Directed by: John Moore
Produced by: Alex Young
Screenplay by: Skip Woods
Based on: Characters by Roderick Thorp
Starring: Bruce Willis
Music by: Marco Beltrami
Cinematography by: Jonathan Sela
Editing by: Dan Zimmerman
Studio(s): Giant Pictures
Distributed by: 20th Century Fox
Release date(s): February 14, 2013 (United Kingdom and United States)
Running time: 97 minutes
Country: United States
Production budget: $92 million
Box-office revenue: $304, 654, 182
This review is brought to you in collaboration with Depeche Mode (starting off with Shake The Disease - "understand me..."). Anywho, I've been keeping rather busy on this front, rattling through the pile I've got sitting at my house as part of my catch-up list. 2013, regardless of the quality of the material, or lack thereof, has been an interesting year that has seen a lot of bold, daring films. Even some of the worst films have had a feeling of ne plus ultra, filmmakers attempting to push the boundaries of the medium. So, for all the latest and greatest in movies (and a good few reviews over the next couple of weeks), keep your eyes posted!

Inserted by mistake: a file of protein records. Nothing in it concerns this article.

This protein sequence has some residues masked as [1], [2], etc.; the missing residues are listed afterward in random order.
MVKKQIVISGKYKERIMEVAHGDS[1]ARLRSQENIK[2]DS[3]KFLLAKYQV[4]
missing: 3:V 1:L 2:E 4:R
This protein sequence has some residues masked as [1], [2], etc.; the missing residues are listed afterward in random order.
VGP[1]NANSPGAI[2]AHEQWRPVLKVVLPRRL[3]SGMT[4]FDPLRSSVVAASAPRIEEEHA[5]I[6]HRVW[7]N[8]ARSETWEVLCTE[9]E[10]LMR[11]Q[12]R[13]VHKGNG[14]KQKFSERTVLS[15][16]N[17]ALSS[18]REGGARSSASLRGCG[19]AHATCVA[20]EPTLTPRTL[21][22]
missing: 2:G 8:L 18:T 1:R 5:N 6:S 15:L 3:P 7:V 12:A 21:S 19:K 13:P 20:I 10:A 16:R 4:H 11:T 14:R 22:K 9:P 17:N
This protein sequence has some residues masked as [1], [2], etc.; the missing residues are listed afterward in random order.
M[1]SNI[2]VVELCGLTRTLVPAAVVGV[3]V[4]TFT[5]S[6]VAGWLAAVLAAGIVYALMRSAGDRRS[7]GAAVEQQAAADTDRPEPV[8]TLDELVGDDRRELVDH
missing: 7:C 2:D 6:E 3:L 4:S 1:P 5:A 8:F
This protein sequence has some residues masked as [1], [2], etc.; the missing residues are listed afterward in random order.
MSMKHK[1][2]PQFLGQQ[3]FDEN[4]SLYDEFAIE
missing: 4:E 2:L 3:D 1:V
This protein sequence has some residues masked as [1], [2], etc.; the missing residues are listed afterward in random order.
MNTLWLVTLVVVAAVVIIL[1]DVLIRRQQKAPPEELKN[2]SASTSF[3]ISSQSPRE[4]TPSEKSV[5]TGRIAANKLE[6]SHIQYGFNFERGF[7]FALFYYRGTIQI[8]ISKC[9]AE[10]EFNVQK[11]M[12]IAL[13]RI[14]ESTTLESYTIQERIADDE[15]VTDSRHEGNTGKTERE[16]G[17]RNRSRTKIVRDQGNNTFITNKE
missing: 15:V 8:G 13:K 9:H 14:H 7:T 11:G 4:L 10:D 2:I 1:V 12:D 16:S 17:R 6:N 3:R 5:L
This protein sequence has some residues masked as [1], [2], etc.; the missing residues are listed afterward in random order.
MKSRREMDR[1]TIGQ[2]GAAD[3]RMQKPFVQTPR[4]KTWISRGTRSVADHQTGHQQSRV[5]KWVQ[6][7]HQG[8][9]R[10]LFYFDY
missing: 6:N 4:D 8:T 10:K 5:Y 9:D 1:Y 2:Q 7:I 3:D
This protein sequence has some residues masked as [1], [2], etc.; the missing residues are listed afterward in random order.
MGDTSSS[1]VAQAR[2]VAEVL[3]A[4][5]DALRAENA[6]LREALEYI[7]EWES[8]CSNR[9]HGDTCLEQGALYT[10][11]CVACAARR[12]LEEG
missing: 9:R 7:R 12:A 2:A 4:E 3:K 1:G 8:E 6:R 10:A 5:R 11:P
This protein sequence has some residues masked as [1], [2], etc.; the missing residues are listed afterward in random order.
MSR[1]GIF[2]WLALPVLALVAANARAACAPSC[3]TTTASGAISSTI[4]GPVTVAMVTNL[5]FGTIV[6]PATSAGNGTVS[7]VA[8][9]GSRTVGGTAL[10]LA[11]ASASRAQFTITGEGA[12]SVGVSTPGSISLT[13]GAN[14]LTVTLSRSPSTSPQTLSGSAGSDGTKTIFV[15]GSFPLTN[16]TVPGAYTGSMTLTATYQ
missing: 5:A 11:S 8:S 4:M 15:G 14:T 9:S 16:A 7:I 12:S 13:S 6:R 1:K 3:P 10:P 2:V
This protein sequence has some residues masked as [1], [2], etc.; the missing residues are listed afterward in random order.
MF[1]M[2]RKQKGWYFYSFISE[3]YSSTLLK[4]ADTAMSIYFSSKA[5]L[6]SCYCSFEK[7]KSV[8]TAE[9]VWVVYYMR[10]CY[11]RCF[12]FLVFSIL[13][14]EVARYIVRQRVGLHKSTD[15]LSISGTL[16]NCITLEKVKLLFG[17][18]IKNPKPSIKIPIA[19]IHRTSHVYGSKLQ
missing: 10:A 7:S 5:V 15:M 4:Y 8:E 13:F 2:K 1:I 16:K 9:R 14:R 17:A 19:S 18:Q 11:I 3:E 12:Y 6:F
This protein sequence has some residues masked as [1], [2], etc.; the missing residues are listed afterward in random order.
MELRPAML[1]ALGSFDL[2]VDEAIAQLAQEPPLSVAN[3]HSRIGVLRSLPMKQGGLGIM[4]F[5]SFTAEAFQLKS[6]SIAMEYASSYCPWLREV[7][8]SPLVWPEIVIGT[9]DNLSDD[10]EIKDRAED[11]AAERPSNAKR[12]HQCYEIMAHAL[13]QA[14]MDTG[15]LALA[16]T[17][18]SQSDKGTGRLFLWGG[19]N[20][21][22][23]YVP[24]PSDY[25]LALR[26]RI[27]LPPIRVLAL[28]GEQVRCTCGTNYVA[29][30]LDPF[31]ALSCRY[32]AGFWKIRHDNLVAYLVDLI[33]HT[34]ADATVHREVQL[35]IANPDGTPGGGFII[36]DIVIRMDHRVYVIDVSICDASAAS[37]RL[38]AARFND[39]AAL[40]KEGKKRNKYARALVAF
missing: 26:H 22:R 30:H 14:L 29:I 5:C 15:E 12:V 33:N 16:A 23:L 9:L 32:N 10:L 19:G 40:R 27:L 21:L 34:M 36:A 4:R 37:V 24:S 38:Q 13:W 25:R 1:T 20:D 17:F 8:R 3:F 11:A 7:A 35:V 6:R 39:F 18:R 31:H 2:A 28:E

Today's film up for review is A Good Day To Die Hard, the fifth instalment in the Die Hard film series starring Bruce Willis in the role of John McClane. Directed by John Moore, the film was released at the start of 2013 to overwhelming critical derision, with the general consensus being that the film lacks any real characterisation and exists completely outside the realm of plausibility. Indeed, one of the very few positive reviews comes from my good friend over at Danland Movies, who has said to me on several occasions that he had a lot of fun with it. Now, for those of you who don't know, one of my two great weaknesses as a reviewer (along with schlocky horror films) is gratuitously violent action movies, of which I think the crop of those from the 1980s (First Blood: Part II, Commando etc.) are glorious pleasures. Among them are 1988's Die Hard, the difference being that Die Hard is to this day one of the greatest films ever made; it's script is watertight, directed with real craft and confidence by John McTiernan, terrifically shot by Jan de Bont and features one of the great everyman performances of cinema in Bruce Willis. Since then, three sequels were made of a varying quality. Renny Harlin's 1990 Die Hard 2 was quite clearly a case of jumping the gun on the back of a box-office success, and while decent, nowhere near the standard of the original, while the returning McTiernan's 1995 Die Hard: With A Vengeance I feel is a great action movie and far better than the reputation it gets. It was then over a decade before the franchise was revived by Len Wiseman with Die Hard 4.0, an outrageously over-the-top and absurdly fun film which was the inaugural winner of my Most Surprisingly Entertaining Film back in 2007. Six years later, we come to A Good Day To Die Hard: in this film, John McClane (Bruce Willis) travels to Russia (Hence the "Yippee Ki-Yay Mother Russia" tagline) after discovering that his estranged son Jack (Jai Courtney) is in prison. However, he is soon caught in the crossfire of a terrorist plot when he finds out his son is an undercover operative whole got his way into prison to get close to and protect political prisoner and whistleblower Yuri Komarov (Sebastian Koch) from assassination and extradite him from the country. Got it? Good!